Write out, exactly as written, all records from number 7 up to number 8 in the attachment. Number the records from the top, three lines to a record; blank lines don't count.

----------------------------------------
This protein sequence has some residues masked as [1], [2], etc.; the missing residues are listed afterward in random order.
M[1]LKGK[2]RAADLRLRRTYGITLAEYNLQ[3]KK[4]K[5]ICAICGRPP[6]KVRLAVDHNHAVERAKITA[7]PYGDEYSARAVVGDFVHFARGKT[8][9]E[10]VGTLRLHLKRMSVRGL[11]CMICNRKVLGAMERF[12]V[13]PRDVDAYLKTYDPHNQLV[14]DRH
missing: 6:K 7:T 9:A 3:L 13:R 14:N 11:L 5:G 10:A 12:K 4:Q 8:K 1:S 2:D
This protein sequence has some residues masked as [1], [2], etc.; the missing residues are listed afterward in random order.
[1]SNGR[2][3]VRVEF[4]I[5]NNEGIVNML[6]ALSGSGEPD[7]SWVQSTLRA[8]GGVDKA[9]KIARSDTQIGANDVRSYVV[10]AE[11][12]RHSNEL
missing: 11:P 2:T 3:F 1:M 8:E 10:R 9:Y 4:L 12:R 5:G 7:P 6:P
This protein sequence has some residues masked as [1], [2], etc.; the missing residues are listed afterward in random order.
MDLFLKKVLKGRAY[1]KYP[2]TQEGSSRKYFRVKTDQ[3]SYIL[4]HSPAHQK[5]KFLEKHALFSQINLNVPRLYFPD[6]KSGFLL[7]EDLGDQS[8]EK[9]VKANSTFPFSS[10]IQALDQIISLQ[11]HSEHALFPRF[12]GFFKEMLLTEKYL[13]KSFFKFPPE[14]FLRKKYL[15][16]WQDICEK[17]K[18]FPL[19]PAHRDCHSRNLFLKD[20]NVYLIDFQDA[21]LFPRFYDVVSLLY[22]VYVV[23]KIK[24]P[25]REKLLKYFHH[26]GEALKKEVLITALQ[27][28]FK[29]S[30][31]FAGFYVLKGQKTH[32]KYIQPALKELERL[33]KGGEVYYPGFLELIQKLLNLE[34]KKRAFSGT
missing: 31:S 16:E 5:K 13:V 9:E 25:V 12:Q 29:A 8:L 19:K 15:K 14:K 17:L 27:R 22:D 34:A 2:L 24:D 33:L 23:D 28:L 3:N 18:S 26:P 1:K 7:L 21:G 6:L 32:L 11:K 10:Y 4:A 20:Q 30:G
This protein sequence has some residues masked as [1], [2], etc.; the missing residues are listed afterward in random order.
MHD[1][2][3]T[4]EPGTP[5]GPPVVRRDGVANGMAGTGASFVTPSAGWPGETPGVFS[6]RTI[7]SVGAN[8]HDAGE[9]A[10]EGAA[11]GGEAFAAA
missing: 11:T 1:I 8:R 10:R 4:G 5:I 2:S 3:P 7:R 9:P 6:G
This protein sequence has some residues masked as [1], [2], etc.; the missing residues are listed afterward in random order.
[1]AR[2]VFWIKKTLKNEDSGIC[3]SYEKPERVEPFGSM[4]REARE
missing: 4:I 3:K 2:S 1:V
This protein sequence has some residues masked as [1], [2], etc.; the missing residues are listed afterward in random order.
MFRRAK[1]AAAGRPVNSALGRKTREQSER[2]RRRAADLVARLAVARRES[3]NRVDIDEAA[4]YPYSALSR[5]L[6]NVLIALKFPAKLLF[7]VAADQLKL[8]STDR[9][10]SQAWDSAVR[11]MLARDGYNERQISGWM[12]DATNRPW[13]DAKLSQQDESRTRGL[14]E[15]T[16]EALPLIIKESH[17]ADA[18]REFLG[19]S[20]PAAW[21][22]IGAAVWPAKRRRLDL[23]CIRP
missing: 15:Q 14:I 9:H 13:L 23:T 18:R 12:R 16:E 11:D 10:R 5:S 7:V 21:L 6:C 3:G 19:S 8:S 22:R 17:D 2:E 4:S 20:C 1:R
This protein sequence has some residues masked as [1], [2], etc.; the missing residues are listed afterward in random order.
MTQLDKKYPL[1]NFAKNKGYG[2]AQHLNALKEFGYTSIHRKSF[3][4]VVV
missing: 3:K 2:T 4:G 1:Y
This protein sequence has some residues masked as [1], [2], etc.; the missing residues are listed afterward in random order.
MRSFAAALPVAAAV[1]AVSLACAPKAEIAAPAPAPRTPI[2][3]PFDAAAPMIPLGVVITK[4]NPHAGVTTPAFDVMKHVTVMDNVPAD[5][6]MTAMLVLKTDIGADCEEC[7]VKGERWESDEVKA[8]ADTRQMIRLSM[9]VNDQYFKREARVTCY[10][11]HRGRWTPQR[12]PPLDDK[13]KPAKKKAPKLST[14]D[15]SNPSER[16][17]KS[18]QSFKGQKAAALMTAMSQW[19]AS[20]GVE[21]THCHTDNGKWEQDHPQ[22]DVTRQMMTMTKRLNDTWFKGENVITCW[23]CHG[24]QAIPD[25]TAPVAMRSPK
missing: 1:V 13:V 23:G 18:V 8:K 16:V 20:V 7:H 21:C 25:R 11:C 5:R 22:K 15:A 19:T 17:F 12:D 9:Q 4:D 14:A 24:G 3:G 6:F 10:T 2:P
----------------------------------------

This protein sequence has some residues masked as [1], [2], etc.; the missing residues are listed afterward in random order.
MTQLDKKYPL[1]NFAKNKGYG[2]AQHLNALKEFGYTSIHRKSF[3][4]VVV
missing: 3:K 2:T 4:G 1:Y
This protein sequence has some residues masked as [1], [2], etc.; the missing residues are listed afterward in random order.
MRSFAAALPVAAAV[1]AVSLACAPKAEIAAPAPAPRTPI[2][3]PFDAAAPMIPLGVVITK[4]NPHAGVTTPAFDVMKHVTVMDNVPAD[5][6]MTAMLVLKTDIGADCEEC[7]VKGERWESDEVKA[8]ADTRQMIRLSM[9]VNDQYFKREARVTCY[10][11]HRGRWTPQR[12]PPLDDK[13]KPAKKKAPKLST[14]D[15]SNPSER[16][17]KS[18]QSFKGQKAAALMTAMSQW[19]AS[20]GVE[21]THCHTDNGKWEQDHPQ[22]DVTRQMMTMTKRLNDTWFKGENVITCW[23]CHG[24]QAIPD[25]TAPVAMRSPK
missing: 1:V 13:V 23:G 18:V 8:K 16:V 20:V 7:H 21:C 25:R 11:C 5:R 22:K 15:A 19:T 17:F 12:D 9:Q 4:D 14:A 24:G 3:G 6:F 10:T 2:P